What are the exceptions to the rule that the creator of a work owns the copyright?
Copyrights are generally owned by the people who create the works of expression, with some important exceptions:
- If a work is created by an employee in the course of his or her employment, the employer owns the copyright.
- If the work is created by an independent contractor and the independent contractor signs a written agreement stating that the work shall be “made for hire,” the commissioning person or organization owns the copyright only if the work is (1) a part of a larger literary work, such as an article in a magazine or a poem or story in an anthology; (2) part of a motion picture or other audiovisual work, such as a screenplay; (3) a translation; (4) a supplementary work such as an afterword, an introduction, chart, editorial note, bibliography, appendix or index; (5) a compilation; (6) an instructional text; (7) a test or answer material for a test; or (8) an atlas. Works that don’t fall within one of these eight categories constitute works made for hire only if created by an employee within the scope of his or her employment.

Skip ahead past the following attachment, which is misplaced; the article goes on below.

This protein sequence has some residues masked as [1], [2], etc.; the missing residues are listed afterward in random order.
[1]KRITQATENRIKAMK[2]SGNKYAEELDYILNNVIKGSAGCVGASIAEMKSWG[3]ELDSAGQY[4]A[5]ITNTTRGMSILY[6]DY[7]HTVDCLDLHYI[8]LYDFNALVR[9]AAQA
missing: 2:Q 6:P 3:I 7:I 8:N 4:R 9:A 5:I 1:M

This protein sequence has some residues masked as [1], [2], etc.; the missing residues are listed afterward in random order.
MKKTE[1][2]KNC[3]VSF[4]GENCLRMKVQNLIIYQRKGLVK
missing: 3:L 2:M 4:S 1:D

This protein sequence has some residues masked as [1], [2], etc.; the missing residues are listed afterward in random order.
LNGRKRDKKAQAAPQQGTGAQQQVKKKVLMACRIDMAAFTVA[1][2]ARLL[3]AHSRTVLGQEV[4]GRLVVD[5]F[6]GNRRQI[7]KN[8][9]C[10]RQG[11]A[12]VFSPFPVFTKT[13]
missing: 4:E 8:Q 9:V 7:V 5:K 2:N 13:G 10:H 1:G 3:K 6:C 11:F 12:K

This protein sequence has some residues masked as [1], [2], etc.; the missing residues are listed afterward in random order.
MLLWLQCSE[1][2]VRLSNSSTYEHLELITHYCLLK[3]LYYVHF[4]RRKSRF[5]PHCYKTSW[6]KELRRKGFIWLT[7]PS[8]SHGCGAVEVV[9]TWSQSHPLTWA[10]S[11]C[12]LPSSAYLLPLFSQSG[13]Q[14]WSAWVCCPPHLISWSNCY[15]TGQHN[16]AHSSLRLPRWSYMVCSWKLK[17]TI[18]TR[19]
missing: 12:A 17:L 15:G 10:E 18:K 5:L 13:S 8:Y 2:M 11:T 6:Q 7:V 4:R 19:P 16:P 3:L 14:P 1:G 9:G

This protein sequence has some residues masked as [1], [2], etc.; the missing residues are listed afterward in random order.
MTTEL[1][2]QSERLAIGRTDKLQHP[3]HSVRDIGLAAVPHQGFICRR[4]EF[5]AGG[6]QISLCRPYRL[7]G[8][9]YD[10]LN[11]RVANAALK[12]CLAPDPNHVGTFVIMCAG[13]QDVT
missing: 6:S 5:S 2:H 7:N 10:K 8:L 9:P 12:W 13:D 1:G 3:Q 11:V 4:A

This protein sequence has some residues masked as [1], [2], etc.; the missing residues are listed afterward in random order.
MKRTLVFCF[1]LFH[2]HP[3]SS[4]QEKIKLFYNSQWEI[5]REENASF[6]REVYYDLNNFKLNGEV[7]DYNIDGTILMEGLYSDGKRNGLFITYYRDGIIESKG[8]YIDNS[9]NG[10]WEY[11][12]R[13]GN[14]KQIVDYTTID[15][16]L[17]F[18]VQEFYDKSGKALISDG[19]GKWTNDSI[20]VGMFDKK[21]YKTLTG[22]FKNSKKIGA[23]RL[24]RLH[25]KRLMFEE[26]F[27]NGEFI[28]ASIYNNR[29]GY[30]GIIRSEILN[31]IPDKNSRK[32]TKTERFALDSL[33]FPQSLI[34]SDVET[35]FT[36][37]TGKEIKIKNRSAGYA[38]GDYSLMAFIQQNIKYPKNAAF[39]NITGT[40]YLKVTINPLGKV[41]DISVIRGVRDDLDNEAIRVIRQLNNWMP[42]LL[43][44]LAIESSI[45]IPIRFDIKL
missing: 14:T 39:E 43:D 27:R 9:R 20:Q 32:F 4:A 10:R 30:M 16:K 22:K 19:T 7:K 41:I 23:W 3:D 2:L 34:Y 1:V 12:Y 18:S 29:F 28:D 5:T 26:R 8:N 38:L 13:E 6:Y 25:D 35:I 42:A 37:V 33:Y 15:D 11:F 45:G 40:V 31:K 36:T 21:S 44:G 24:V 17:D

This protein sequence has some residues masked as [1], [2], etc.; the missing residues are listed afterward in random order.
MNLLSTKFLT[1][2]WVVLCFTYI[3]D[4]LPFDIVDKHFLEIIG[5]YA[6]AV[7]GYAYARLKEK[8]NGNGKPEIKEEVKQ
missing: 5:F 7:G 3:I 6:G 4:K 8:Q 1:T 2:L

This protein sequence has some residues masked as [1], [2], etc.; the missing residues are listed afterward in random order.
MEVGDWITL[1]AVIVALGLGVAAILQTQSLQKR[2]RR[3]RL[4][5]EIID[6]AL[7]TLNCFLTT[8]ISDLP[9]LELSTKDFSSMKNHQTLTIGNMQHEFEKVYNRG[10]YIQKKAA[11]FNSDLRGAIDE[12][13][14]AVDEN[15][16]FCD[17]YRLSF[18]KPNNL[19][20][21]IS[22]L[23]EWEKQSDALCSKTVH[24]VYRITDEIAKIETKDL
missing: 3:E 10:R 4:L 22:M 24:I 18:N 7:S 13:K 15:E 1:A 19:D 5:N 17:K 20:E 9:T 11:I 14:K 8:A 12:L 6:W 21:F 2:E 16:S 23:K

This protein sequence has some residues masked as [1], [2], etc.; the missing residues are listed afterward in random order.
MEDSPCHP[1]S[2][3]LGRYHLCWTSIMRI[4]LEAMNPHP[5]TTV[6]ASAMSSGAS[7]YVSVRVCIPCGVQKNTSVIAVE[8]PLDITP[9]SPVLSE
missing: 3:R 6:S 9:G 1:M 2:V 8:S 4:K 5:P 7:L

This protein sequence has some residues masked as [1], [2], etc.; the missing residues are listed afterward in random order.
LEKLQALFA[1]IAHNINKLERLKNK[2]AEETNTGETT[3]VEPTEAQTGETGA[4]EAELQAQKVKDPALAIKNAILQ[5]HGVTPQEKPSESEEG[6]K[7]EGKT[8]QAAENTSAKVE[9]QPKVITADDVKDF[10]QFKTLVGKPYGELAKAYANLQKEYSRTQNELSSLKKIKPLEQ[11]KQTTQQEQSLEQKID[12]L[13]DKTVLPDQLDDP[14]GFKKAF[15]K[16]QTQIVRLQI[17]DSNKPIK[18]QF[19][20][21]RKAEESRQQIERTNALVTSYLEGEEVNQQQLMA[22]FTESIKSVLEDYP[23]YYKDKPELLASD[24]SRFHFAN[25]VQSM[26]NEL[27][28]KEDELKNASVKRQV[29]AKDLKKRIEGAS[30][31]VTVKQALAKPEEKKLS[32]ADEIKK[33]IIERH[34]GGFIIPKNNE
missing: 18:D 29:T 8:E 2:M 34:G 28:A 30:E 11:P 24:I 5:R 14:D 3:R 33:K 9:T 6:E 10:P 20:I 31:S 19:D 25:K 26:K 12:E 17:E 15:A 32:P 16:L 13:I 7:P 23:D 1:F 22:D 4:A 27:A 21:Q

- If the creator has sold the entire copyright, the purchasing business or person becomes the copyright owner.
As we are not technically employees, only the Final Artwork’s ownership of any designs we deliver is tranferred to client. All working clients remain ownership of EZ Marketing. This applies to all graphic design and web design we provide.